The following exerpts from an analysis comes from a corporate intelligence gathering service [STRATFOR]. As one can see, when money is involved, it is hard headed fare rather than the sop we are fed daily in the press. The subject of human values is quite irrelevant to corporate concerns. As its statement of purpose states:
In our increasingly complex, interconnected world, businesses are constantly assaulted by the unknown and the unexpected. Risk threatens everywhere, in ways both exotic and mundane. You must have the understanding needed to make the right decisions. In the endless sea of new available data each day are the threads and patterns of information that are critical to your success.
"This will end an era that began with the Iraqi invasion of Kuwait in
August 1990. The United States, under President Bush, determined
that the Iraqi invasion was unacceptable. His precise reasoning was
not as clear as one might think. Part of the reasoning was strategic.
Part of it was his repugnance at one nation seizing another. But the
core of the intervention was that in a global, strategic sense, it was
risk free. Certainly, there was a risk of casualties. However, there
were two assumptions on which the intervention rested. The first was
that if the United States chose to intervene, it could create, at will, an international coalition to carry out the invasion. The second
assumption was that this coalition could in fact liberate Kuwait. In
other words, the issue that framed Bush's decision was whether such an intervention was desirable and not whether such an intervention was possible.
The intervention in Iraq was the first of a series of interventions that included Somalia, Haiti, Bosnia, and now Kosovo. Not all of these
ended well. Somalia was, by any measure, a failure. The Haitian
invasion displaced the former government but no one would argue
that Haiti has been lifted out of its misery. Bosnia was intended to be
a short-term intervention but has become a permanent presence. But none of these interventions have forced the United States to face the core question: what are the limits of American power? The Clinton administration faced the intervention in Kosovo as a question of whether the United States would intervene and whether we would
permit Serbia to retain sovereignty over Kosovo. It failed to ask the
more important question of whether the United States and its allies
had the military power in place to achieve its political ends, and
whether the amount of military power required should be spent in a
place like Kosovo. The United States simply assumed, without the
meticulous analysis required, that it had the needed power. It did not.
Thus, the decade begun in Kuwait ends in the skies over Serbia. No
American government will, in the near future at least, simply assume
that it has the military power needed to impose its will. This is,
obviously, a healthy lesson to learn. There is a vast difference
between being the greatest military power in the world and
omnipotence. The United States rules the seas and can, wherever it
chooses, rule the skies. This is not the same as being able to compel other nations to capitulate on matters of fundamental national importance. It must always be remembered that demographics never favor intervention in Eurasia. American ground forces are always outnumbered whenever they set foot in Eurasia. Sometimes air and naval superiority along with superior technology and training can compensate for this demographic imbalance. Sometimes it cannot. Sometimes it can compensate only after a build-up taking many months, as in Desert Storm. The casual assumption that the general superiority of U.S. military power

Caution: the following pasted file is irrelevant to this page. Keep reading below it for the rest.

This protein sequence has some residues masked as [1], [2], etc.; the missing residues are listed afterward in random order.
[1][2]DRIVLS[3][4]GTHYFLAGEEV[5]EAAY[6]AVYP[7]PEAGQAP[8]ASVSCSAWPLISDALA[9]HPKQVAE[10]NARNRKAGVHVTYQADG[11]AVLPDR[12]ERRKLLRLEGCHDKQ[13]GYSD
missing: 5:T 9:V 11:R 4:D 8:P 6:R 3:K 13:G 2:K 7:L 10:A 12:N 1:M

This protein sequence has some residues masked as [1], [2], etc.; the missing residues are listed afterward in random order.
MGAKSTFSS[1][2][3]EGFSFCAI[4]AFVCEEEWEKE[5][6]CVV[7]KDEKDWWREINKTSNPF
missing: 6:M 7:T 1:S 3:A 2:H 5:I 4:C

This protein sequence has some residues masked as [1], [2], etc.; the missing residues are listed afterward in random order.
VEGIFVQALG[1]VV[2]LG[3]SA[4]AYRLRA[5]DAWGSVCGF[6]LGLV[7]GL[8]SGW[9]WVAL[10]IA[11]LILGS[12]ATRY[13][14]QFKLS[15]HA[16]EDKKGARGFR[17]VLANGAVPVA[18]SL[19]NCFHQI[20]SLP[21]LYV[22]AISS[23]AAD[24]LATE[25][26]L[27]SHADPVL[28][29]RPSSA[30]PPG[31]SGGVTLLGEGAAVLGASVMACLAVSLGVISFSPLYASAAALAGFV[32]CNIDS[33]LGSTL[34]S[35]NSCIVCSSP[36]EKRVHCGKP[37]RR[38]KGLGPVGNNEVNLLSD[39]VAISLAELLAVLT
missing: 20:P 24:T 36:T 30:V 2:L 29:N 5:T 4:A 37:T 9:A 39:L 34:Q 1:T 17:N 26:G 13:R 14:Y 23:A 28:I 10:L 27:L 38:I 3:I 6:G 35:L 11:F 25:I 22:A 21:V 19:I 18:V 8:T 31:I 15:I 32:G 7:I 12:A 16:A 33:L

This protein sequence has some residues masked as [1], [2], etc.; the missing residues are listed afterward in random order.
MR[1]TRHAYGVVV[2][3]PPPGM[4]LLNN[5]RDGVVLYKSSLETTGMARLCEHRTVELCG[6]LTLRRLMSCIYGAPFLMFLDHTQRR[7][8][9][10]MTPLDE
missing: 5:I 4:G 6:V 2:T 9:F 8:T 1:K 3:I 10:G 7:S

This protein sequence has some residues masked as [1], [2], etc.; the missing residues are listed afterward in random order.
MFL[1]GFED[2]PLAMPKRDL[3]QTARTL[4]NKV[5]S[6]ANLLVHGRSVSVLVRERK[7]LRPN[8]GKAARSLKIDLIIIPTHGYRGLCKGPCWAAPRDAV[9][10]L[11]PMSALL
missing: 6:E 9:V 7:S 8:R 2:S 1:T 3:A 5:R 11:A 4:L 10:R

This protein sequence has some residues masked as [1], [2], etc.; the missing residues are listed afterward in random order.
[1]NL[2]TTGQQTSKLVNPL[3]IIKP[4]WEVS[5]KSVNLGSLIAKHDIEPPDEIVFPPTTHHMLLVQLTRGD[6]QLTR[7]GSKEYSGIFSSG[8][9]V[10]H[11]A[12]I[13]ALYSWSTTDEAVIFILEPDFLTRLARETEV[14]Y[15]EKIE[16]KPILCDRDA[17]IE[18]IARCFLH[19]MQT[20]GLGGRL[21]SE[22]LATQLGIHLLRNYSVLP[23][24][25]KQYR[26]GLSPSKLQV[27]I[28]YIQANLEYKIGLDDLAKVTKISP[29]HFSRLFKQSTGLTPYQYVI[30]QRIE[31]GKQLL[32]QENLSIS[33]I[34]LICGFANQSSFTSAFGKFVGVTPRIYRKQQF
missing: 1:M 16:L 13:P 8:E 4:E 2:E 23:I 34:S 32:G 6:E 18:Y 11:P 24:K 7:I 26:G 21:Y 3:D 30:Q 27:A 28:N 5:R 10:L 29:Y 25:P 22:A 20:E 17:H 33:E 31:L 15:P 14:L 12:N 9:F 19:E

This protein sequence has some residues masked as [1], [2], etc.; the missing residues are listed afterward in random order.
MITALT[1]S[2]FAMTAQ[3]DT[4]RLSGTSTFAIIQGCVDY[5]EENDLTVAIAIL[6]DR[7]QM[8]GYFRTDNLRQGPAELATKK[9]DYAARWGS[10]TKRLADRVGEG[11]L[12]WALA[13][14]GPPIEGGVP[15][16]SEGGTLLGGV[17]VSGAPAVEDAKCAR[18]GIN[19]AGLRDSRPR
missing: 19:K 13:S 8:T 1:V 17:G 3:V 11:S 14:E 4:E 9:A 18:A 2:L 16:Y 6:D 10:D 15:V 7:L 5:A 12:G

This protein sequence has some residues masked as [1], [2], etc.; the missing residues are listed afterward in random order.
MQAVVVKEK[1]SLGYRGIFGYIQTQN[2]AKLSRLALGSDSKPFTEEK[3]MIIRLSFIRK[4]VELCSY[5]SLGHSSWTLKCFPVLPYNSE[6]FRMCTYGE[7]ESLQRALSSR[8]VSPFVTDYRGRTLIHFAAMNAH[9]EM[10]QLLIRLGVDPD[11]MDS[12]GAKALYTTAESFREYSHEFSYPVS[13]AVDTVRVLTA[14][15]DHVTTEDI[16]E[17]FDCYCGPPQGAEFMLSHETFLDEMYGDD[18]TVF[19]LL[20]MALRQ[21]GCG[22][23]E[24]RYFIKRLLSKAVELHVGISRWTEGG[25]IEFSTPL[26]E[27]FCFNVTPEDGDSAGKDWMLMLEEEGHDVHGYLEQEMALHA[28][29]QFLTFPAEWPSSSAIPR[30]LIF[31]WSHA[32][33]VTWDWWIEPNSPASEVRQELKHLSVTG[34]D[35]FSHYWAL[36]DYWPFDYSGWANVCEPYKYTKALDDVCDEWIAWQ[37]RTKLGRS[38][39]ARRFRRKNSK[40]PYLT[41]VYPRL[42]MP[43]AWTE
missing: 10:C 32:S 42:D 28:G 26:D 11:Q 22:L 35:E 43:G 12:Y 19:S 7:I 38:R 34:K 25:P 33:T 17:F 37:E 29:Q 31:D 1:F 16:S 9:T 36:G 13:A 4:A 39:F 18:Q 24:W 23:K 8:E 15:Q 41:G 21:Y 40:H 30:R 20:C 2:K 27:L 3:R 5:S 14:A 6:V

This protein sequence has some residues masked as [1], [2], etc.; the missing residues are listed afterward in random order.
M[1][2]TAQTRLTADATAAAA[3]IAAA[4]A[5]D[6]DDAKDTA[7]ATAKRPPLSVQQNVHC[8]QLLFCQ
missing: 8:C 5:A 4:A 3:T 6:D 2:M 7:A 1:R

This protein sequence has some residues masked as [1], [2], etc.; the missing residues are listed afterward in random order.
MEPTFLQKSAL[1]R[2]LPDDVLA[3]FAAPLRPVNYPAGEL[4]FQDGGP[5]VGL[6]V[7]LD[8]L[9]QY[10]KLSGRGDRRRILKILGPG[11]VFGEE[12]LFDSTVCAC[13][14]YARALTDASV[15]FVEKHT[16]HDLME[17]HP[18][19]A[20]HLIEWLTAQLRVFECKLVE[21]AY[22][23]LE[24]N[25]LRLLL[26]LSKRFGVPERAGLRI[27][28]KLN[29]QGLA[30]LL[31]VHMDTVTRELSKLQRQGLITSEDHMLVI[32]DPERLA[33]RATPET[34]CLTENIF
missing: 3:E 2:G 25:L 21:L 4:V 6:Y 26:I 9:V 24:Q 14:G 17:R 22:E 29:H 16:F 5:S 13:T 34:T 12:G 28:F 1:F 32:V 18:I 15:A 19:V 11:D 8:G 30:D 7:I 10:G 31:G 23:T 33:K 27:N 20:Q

inevitably translates into quick victory in any specific circumstance is obviously wrong and the point has been finally driven home....
We expect two parallel processes to emerge after Kosovo. We will
see a much more passive, indeed, isolationist United States. The
hair-trigger assumption of responsibility for Eurasian problems will
be replaced by a much more cautious calculation not only of moral
considerations, but also of costs and the national interest. The
second process, paradoxically, will be a substantial increase in
American defense spending. The Kosovo exercise has clearly
demonstrated that the draw-down in U.S. military forces has limited
American military effectiveness. Military options that were available
to President Bush are simply not available, in anywhere near as
lavish a quantity, to President Clinton. There is no question of any
further cuts in defense spending. The only issue now is how much
defense spending will be increased?
The United States will be withdrawing from its aggressive leadership
position not solely because it wishes to do so. It will be withdrawing
because it has seriously lost the trust of many of its NATO allies.
Except for the UK, the rest of NATO has been simply appalled by the
U.S. management of the entire affair. The end game is being crafted
by Germany, Italy, and Russia because the United States simply
locked itself into a position from which it could neither retreat nor go forward. It very quickly became apparent that the air war was not
going to force a Serbian capitulation. Rather than commence
compensating maneuvers, the United States insisted on rigidity and
bellicosity, without developing a crushing military strategy...."
A close reading of the entire analysis, which at first presents itself as a justifiable critique of U.S. stupidity and/or arrogance, seems to finally conclude that the military option remains...if conducted with sufficiently massive force. Ugh.